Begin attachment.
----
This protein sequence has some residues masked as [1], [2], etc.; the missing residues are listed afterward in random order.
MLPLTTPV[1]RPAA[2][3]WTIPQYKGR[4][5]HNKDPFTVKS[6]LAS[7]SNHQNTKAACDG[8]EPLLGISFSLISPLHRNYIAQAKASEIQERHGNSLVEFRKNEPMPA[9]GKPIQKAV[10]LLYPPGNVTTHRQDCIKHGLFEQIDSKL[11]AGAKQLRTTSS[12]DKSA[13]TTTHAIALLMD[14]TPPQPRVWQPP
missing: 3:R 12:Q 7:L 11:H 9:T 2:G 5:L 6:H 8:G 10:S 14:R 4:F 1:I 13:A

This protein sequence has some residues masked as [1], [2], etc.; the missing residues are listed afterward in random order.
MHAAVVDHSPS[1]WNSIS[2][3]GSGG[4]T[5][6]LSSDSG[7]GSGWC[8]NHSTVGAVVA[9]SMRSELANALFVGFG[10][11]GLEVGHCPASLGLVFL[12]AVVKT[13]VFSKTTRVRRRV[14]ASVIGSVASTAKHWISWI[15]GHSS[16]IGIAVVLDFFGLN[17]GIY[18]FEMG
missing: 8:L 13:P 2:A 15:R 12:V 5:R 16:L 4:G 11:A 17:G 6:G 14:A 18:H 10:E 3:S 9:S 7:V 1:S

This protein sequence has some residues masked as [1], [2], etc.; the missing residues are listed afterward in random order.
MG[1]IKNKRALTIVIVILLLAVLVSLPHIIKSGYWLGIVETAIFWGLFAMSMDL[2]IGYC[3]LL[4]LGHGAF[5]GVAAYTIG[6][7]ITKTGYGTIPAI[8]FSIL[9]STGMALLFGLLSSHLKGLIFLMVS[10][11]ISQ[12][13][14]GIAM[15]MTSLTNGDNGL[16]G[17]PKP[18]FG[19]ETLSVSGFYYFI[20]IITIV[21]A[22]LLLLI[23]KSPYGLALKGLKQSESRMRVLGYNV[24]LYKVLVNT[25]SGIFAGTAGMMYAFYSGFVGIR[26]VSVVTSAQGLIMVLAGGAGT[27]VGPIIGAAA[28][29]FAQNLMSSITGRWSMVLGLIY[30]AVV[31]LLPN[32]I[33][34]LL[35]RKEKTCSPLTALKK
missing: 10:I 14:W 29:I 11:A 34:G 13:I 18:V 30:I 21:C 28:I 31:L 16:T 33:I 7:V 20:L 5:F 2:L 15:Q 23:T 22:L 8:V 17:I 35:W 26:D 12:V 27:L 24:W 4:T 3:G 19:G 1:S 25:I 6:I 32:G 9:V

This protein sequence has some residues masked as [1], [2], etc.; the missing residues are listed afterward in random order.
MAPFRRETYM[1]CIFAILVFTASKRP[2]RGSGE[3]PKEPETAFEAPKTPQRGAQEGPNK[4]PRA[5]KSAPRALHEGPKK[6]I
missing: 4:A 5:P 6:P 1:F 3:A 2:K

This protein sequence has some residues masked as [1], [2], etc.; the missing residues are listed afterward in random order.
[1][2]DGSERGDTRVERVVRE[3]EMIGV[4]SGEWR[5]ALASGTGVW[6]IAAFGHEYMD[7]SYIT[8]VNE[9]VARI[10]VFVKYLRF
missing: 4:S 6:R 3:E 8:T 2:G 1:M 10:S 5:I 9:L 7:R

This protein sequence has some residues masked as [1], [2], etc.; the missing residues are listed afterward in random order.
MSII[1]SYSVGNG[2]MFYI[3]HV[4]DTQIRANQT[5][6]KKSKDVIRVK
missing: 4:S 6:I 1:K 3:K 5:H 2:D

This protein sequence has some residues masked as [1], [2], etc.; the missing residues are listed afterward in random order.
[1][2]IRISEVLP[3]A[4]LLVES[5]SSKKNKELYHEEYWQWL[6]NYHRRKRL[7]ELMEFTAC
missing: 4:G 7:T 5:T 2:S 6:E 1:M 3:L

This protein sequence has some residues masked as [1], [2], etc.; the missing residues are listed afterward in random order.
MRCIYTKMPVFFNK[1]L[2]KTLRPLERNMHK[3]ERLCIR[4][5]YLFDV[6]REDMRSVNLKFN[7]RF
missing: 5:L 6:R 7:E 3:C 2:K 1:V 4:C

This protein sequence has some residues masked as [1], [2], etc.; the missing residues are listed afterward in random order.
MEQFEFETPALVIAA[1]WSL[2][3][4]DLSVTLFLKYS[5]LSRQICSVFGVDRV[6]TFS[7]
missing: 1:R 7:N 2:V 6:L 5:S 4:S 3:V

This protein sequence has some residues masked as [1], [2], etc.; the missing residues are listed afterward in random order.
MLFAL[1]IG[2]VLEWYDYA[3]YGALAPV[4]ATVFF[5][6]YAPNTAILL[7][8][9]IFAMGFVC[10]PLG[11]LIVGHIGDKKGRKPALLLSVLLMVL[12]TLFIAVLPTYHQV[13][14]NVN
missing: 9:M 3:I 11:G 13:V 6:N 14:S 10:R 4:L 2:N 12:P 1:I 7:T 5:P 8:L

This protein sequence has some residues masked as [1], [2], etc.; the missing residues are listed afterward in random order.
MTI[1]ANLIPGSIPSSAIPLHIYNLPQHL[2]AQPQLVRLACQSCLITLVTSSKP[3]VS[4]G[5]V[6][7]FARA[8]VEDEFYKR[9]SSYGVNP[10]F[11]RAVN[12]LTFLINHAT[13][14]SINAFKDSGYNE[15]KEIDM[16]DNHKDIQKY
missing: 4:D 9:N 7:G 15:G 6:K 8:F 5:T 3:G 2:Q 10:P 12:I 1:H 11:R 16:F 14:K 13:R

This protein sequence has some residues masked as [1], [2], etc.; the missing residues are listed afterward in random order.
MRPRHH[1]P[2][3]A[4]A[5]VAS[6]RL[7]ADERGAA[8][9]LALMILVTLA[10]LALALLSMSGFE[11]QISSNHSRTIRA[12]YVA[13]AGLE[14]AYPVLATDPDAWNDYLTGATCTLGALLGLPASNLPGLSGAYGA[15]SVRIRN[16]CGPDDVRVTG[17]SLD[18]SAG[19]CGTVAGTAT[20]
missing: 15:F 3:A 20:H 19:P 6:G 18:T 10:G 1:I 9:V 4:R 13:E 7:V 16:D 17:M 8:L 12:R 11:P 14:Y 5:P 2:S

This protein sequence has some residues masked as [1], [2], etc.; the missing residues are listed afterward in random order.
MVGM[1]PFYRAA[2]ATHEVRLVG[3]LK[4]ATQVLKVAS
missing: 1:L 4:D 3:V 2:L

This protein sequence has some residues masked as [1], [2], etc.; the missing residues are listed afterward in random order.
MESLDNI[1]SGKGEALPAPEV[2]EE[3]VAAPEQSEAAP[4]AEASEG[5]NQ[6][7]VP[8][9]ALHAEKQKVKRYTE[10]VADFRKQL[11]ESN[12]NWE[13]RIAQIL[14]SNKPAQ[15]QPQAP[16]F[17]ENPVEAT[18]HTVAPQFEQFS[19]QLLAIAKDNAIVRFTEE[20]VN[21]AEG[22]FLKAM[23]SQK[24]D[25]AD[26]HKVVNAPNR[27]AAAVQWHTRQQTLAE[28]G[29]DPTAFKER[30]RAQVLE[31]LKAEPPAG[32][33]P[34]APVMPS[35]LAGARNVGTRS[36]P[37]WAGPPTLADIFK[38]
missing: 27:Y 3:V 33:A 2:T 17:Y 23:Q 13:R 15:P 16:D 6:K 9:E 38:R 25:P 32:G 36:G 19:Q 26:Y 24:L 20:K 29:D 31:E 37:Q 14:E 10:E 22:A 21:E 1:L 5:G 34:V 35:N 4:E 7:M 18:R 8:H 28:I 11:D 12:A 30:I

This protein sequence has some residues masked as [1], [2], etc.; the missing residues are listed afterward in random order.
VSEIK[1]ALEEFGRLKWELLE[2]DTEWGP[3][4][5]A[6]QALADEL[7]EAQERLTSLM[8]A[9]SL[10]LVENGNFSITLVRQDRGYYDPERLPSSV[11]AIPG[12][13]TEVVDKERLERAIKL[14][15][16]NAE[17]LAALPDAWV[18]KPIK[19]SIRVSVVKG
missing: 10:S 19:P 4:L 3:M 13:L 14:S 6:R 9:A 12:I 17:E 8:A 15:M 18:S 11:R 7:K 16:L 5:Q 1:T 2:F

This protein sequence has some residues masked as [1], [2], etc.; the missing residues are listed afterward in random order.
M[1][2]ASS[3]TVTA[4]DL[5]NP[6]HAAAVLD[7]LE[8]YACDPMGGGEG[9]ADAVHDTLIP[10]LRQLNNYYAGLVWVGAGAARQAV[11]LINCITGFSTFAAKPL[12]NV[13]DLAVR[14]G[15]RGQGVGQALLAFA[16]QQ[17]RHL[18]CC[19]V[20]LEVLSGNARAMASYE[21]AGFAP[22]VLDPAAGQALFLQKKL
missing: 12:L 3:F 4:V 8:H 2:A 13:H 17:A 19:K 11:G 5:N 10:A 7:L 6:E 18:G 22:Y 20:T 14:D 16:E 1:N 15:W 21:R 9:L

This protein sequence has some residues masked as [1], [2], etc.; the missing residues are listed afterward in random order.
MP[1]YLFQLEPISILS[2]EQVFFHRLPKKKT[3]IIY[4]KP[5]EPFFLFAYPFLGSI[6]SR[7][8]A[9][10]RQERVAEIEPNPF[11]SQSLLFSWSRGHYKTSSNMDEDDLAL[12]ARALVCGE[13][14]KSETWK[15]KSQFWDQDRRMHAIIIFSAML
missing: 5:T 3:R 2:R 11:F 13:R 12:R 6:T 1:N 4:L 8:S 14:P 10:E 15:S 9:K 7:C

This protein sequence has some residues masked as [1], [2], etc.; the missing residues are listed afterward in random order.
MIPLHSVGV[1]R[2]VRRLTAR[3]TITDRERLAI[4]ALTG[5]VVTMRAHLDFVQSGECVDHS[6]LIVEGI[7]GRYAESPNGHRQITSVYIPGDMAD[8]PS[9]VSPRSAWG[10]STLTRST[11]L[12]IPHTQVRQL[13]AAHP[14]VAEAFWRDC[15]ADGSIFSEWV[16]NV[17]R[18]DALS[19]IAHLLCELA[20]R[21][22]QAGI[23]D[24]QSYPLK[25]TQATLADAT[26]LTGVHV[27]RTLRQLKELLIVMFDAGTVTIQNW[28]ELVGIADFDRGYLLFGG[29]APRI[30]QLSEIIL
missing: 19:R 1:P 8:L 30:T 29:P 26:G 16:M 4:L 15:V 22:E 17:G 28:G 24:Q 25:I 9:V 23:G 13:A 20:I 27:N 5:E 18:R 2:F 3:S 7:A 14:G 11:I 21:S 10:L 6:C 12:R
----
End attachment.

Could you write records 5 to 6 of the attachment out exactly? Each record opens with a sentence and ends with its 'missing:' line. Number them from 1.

This protein sequence has some residues masked as [1], [2], etc.; the missing residues are listed afterward in random order.
[1][2]DGSERGDTRVERVVRE[3]EMIGV[4]SGEWR[5]ALASGTGVW[6]IAAFGHEYMD[7]SYIT[8]VNE[9]VARI[10]VFVKYLRF
missing: 4:S 6:R 3:E 8:T 2:G 1:M 10:S 5:I 9:L 7:R

This protein sequence has some residues masked as [1], [2], etc.; the missing residues are listed afterward in random order.
MSII[1]SYSVGNG[2]MFYI[3]HV[4]DTQIRANQT[5][6]KKSKDVIRVK
missing: 4:S 6:I 1:K 3:K 5:H 2:D